The Event S1E2: To Keep Us Safe
No, no, no, producers of the Event. You’re doing it all wrong. You don’t just throw a bunch of answers at the audience in the second episode, for Christ’s sake. You tease them for at least 15 more episodes and only then do you provide vague, interpretable answers that only lead to more questions. Get it right, guys!
While this show is far from perfect (examples of its non-perfectness forthcoming), we can definitely give it credit for providing so many answers up front. Where did the plane go? Who saved it? What’s the deal with the imprisoned 97? Why was Leila’s father acting weird and flying the plane? How did Leila and Sean meet? Okay, maybe we didn’t necessarily need the answer to that last one. Even so, we appreciate what the creators are doing here. Lesser shows would have dangled the “Where is the plane?” thread for at least a season.
There is a problem on the performing front, however. Blair Underwood is doing a perfectly fine job as President Shmarack Fauxbama. Can’t wait to meet Shmichelle, who only seems to have two modes: concerned and terrified. Jason Ritter is growing on us as well. As un-needed as that pool flashback was, he nailed the charm. He’s got an everyman quality that’s appealing after six seasons of Matthew Fox’s square-jawed brand of heroism. Laura Innes, also a pro. No problems there. Zeljko Ivanek, also doing yeoman’s work here as Secretary Sterling. No problems when the adults are sitting at the table.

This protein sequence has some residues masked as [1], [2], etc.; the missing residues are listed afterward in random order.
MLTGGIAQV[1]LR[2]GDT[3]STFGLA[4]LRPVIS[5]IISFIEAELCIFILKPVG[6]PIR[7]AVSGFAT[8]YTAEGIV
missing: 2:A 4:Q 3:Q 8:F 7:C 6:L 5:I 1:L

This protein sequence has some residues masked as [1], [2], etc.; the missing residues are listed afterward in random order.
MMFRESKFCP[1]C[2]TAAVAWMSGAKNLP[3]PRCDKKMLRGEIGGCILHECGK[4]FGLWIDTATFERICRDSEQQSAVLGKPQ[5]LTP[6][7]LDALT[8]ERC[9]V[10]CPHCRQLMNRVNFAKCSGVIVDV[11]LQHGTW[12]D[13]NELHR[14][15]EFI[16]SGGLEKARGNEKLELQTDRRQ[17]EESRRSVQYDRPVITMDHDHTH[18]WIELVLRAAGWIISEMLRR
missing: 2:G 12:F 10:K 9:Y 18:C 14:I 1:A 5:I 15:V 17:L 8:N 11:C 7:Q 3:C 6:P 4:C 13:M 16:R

But some of the others… ouch. Leila is practically unwatchable. A very pretty charisma void. Michael, her father, is straight out of the ’80 night time soap opera school of acting. Agent Lee? We’ve seen trees less wooden than that. The array of mostly unmemorable supporting characters are, well, not memorable.
But maybe that’s not entirely the actors’ fault. The writers have to come in for a little blame there. We’re liking where the story is going, but the character work is sorely lacking. Sean is about the only character for which we have any attachment or concern. The rest of them are mostly ciphers. They’re going to have to step it up tremendously on that front if they want to keep the audience engaged.